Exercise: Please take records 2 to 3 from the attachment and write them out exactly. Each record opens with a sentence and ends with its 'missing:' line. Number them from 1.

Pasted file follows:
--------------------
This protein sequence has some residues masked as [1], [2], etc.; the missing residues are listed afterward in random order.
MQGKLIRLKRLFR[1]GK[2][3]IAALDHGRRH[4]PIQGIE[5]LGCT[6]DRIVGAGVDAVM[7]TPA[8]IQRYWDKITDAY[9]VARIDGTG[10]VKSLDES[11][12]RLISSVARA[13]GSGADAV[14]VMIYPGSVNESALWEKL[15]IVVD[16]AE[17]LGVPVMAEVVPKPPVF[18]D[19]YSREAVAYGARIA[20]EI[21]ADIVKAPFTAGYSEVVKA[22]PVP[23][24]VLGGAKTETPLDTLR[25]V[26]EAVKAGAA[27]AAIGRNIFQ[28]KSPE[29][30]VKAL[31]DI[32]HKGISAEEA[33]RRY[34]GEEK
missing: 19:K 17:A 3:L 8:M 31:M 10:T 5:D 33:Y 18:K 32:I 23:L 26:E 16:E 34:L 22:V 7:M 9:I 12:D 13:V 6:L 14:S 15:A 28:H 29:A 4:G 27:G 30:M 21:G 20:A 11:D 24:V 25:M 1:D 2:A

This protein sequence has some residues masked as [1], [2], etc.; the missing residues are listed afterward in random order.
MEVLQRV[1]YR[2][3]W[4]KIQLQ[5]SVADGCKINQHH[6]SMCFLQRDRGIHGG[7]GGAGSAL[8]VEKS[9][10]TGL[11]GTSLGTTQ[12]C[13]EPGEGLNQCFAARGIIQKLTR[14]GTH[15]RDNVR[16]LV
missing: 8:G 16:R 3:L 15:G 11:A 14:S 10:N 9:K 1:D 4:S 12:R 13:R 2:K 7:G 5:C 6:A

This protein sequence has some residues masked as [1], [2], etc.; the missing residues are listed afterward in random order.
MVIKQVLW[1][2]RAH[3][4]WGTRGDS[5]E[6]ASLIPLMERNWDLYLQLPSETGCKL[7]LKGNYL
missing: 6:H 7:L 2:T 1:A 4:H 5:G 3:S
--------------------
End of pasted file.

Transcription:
This protein sequence has some residues masked as [1], [2], etc.; the missing residues are listed afterward in random order.
MEVLQRV[1]YR[2][3]W[4]KIQLQ[5]SVADGCKINQHH[6]SMCFLQRDRGIHGG[7]GGAGSAL[8]VEKS[9][10]TGL[11]GTSLGTTQ[12]C[13]EPGEGLNQCFAARGIIQKLTR[14]GTH[15]RDNVR[16]LV
missing: 8:G 16:R 3:L 15:G 11:A 14:S 10:N 9:K 1:D 4:S 12:R 13:R 2:K 7:G 5:C 6:A

This protein sequence has some residues masked as [1], [2], etc.; the missing residues are listed afterward in random order.
MVIKQVLW[1][2]RAH[3][4]WGTRGDS[5]E[6]ASLIPLMERNWDLYLQLPSETGCKL[7]LKGNYL
missing: 6:H 7:L 2:T 1:A 4:H 5:G 3:S